This weekend I've taken a major step toward submission. I've drafted a synopsis for my manuscript entitled Near Mrs. (Special thanks to my crit partner, Mary, for the fantastic title!)
I've been putting this off since February, well, actually since January if I'm being honest, because the whole idea of writing one had me scared out of my boots.
For me, ignorance = procrastination.
If I'm not familiar with something, and this goes for all areas of my life, I'm hesitant to start (read: willing to put off forever). I find lots of other "important" priorities to focus on in lieu of actually sitting down and tackling the task.
So now that you know my emotional reactions to such things, let's talk about what happened when I finally set my mind to it.
I did a brief web search and found a great series of articles at www.kathycarmichael.com with a list of things to include in a general fiction synopsis. I like formulas. Just give me a list of steps, and I can follow along right through to the end.
I eagerly sat down with Mrs. Carmichael's guidelines and started plugging in the requisite information. At first I had only the bare-bones essentials written, each section a paragraph under the headings. I re-read the sections, deleted the headings, and started filling in the words that would make it come to life. With that accomplished, I began to tinker. Add a word here, delete a sentence there, move stuff around. I even came up with a one-sentence hook to plant right above the opening paragraph. This was something that was rattling around in my head since the Writer's Digest Conference back in January.
Time to complete first draft: 3 hours, research included.
Not bad for a first try, if I do say so myself.
It's true what they say about a synopsis requiring a different skill-set from what's needed to write a novel. My academic writing experience served me well. (Speaking of which, my article about the medical mission I took to China in 2009 is complete and ready for publication. Yay!) I filled in all of the synopsis sections with "data" from my manuscript: major plot points, important stages of Hannah's character arc, inciting incidents and their resolution.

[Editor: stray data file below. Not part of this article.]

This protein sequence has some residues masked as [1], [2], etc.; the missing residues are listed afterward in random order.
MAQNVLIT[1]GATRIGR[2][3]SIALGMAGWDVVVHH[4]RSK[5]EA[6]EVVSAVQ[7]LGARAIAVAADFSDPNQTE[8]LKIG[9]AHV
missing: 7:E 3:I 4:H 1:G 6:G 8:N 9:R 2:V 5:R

Then I happily sent the file to my fantastic peer group from the WD conference. When I heard back from Jennifer, she faithfully pointed out all of the places where the synopsis fell flat, including my wonderful hook. Time to revise.
The second draft surprised me. Jennifer and I have a very similar writing style, so I was able to take some of her suggestions verbatim. Others were more "concepts" that she was trying to get across. But they pointed me in the right direction. And that's when the surprise happened.
Instead of finding more flat phrases, my voice found its way into the words. What started out as almost a summary of the story is now a miniature version of Near Mrs. Its got personality and style.
But what totally caught me off guard was the benefit of looking at my story from the 100,000 foot level. When I'm revising a sentence, I'm at ground zero. When I'm re-working a paragraph, I'm at 10,000 feet. But to see my story from start to finish in two pages of dense, single-spaced text was a big eye opener.
That was the magic in the exercise.
Toward the end of Near Mrs., Hannah makes a decision that sends a message contrary to her core values as a person. So I changed the story to have her sister push her toward the decision. It makes more sense with both of their personalities for this to happen. So, now I have to revise the manuscript to match the synopsis, and my story will be better for it. I never would have seen that one coming.
During my web search, many authors mentioned that they write the synopsis first. There was no way I could do this. I didn't know my characters well enough for me to write the details of a synopsis. But I suspect that's the difference between an amateur and a professional. With experience comes foresight and the knowledge of what information one needs to know before setting out to write.
I stumbled through a two-year process of getting the words written, and I wonder if having a better idea of where I was going would have helped me work through some rough spots. I had chapter summaries, but the major difference between a summary and a synopsis is that the synopsis brings out the why of what happens. It's more than just plot points. A summary is a pencil sketch, but a synopsis has solid lines and color.
Satisfied for the moment, I saved the file and sent it back to Jennifer. Time to let it marinate - let the flavors mingle and blend. And tomorrow night I may get lucky and have another critique to review so I can really polish this gem.
For a link to Kathy Carmichael's synopsis articles, click here: